Attendance in highly suggested, the material covered builds on previously discussed information. Please do not expect to be able to put off your reading for three weeks and magically understand everything in one crash study session. I will not provide handouts for a missed class without a formal excuse. There are always legitimate excuses for missing class, however, the definition of “legitimate” is at the discretion of the Dean. As per STLCOP policy:

“The School of Pharmacy expects student pharmacists to be present for course activities at which attendance is required as noted on a course schedule or syllabus, and to be present for all course-related assessments (e.g., exams, quizzes, case presentations, practicums, etc.). This is necessary to allow efficient and effective teaching of course material and active learning during class sessions, to show respect for instructors, and to ensure the security of examinations, quizzes, and other types of student assessments. However, the School of Pharmacy also recognizes that there are occasions when student pharmacist attendance at these activities is not possible or prudent. The attached policy is intended to inform P1-P3 student pharmacists of how absence requests and approvals will be processed. Starting today, all P1-P3 student pharmacists are expected to follow this policy when submitting requests for excused absences from class sessions. Please note that as stated in the policy, for expeditious processing, requests for excused absences should be directed via email to the Dean’s Office mailbox – not to the Dean of Pharmacy. Emails directed to Dean Canaday, Dean of Pharmacy, may take up to an additional 3 – 5 days for processing.”

Make-up policy

Late assignments will be docked 20% and will not be accepted more than 48 hours late except in cases of genuine emergencies that can be documented by the student or in cases where this has been discussed and approved in advance. This policy is based on the idea that in order to learn how to use computers well, students should be working with them at multiple times each week. Time has been allotted in class for working on assignments and students are expected to work on them outside of class. It is intended that you should have finished as much of the assignment as you can based on what we have covered in class by the following class period. Therefore, even if something unexpected happens at the last minute you should already be close to done with the assignment. This policy also allows rapid feedback to be provided to students by returning assignments quickly.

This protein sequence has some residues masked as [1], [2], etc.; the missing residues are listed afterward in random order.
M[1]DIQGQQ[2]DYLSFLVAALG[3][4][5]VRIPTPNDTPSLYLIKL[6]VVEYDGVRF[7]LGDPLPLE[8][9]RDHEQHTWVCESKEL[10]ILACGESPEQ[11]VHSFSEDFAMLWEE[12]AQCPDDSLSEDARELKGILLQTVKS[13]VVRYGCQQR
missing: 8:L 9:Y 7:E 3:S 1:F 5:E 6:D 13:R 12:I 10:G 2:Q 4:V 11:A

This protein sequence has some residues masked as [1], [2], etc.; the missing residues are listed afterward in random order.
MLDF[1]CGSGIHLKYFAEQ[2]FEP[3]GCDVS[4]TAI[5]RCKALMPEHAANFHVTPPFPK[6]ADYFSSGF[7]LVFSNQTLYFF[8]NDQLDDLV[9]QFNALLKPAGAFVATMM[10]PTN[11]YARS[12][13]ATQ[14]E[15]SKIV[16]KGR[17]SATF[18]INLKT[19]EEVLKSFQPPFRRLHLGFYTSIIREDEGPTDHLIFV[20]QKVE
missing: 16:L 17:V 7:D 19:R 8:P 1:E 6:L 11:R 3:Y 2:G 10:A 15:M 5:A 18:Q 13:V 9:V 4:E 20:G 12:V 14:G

Assignment policy

Assignments are generally due by the start of the next class, and will be specified on the Github Classrooms assignment.

Course Technology

Students are required to provide their own laptops and to install free and open source software on those laptops (see Setup for installation instructions). Support will be provided by the instructor in the installation of required software.

Academic and General Conduct, Academic Dishonesty

Acts of academic dishonesty are outlined within the Academic Honor Code and Integrity Policy, which will be upheld to the highest standards in this course. For questions related to the Academic Honor Code and Integrity Policy, please contact the Academic Honor Code Committee co-chairs or the Dean of Arts and Sciences.

Special Accommodations:

If any student has a need for special testing arrangements, note-taking assistance, or other accommodations because of a documented disability, please feel free to discuss this with me privately. Rebecca Jones from the Student Affairs staff will need to evaluate and approve your accommodation needs.

Correspondance & Social Media

Grading Policies

Grading for this course will revolve around a combination of assignments (75%) and an independent project (25%).

All assignments will be equally weighted. One problem from each assignment (selected at the instructors discretion after the assignments have been submitted) will receive a thorough code review and a detailed grade. Other problems will be graded as follows:

Independent projects may focus on databases, programming, or a combination or the two.

Grading scale

Course Schedule

The details course schedule is available on the course website at:

Disclaimer: This syllabus represents my current plans and objectives. As we go through the semester, those plans may need to change to enhance the class learning opportunity. Such changes, communicated clearly, are not unusual and should be expected.